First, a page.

The man had a heartbreaking voice. Only just below the top talent of the preceding era (Stones, Dylan, Reed, Lennon, etc.) Chilton ranks among the most brilliant of rock and rolls the second tier geniuses. Can’t believe he’s dead.
Another legend bites the dust, then. He was younger than me, too – makes me feel grateful I never took that rock-life path. His legacy will endure, of course. Apart from listening to his music, anyone really wanting to get inside Chilton’s head should read It Came From Memphis by Robert Gordon, the brilliantly-written story of that city’s alternative (ie. white) music scene – no Elvis, Booker T or Al Green but plenty of Chilton, Jim Dickinson, Spooner Oldham and their contemporaries. I’ve just found out that Alex released a new Big Star album, In Space, on Rykodisc in 2005, with fellow founder member Jody Stephens.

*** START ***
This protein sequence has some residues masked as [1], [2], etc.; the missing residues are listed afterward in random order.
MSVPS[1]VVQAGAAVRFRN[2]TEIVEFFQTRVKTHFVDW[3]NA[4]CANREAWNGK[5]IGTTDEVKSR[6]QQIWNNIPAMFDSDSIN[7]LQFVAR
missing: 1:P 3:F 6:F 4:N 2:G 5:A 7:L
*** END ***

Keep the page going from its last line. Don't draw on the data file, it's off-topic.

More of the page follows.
Power Pop, Americana, Blue-Eyed Soul, Psychobilly, Lo-Fi, Alternative and AM Pop where among all the styles of music the mercurial and ultra-talented Chilton conquered. His Box Top years where the most generally well known, his Big Star years were the peak of 70s pop but sadly ignored at the time, and his maddeningly inconsistent solo LPs where full of peaks and valleys but take risks hardly any other songwriter would take. The imprint of Big Star is still being felt to this day. I’ll never tire of the 3 70s era Big Star albums and the music he (and the lamented Chris Bell) made will be forever loved. Rest in peace Alex – we truly miss you!